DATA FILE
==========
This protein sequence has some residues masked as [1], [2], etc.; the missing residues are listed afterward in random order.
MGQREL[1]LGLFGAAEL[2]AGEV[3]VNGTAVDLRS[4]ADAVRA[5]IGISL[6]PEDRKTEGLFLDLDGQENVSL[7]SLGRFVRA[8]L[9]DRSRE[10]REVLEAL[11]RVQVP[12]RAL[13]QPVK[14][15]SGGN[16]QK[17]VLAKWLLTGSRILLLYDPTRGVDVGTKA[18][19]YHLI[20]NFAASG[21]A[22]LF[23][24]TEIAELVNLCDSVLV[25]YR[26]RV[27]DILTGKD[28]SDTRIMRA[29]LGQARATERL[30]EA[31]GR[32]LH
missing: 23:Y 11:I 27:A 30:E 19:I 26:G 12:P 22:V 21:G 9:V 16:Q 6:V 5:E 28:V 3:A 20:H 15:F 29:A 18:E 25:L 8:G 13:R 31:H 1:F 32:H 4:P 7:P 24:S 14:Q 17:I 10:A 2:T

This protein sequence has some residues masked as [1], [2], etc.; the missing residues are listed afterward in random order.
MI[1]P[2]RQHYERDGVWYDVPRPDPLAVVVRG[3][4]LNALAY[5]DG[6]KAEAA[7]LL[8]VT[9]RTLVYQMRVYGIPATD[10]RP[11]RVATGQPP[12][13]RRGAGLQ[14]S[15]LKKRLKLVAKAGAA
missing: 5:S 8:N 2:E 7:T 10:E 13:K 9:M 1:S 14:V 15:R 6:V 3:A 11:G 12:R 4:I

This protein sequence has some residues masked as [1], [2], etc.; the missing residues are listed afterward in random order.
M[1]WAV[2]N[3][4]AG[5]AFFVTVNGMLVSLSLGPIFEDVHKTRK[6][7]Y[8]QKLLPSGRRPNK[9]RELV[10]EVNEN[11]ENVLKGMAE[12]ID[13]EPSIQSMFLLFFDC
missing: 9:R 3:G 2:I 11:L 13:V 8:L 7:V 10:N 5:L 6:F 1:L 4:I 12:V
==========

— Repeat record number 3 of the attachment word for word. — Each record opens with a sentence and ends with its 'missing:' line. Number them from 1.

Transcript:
This protein sequence has some residues masked as [1], [2], etc.; the missing residues are listed afterward in random order.
M[1]WAV[2]N[3][4]AG[5]AFFVTVNGMLVSLSLGPIFEDVHKTRK[6][7]Y[8]QKLLPSGRRPNK[9]RELV[10]EVNEN[11]ENVLKGMAE[12]ID[13]EPSIQSMFLLFFDC
missing: 9:R 3:G 2:I 11:L 13:V 8:L 7:V 10:N 5:L 6:F 1:L 4:I 12:V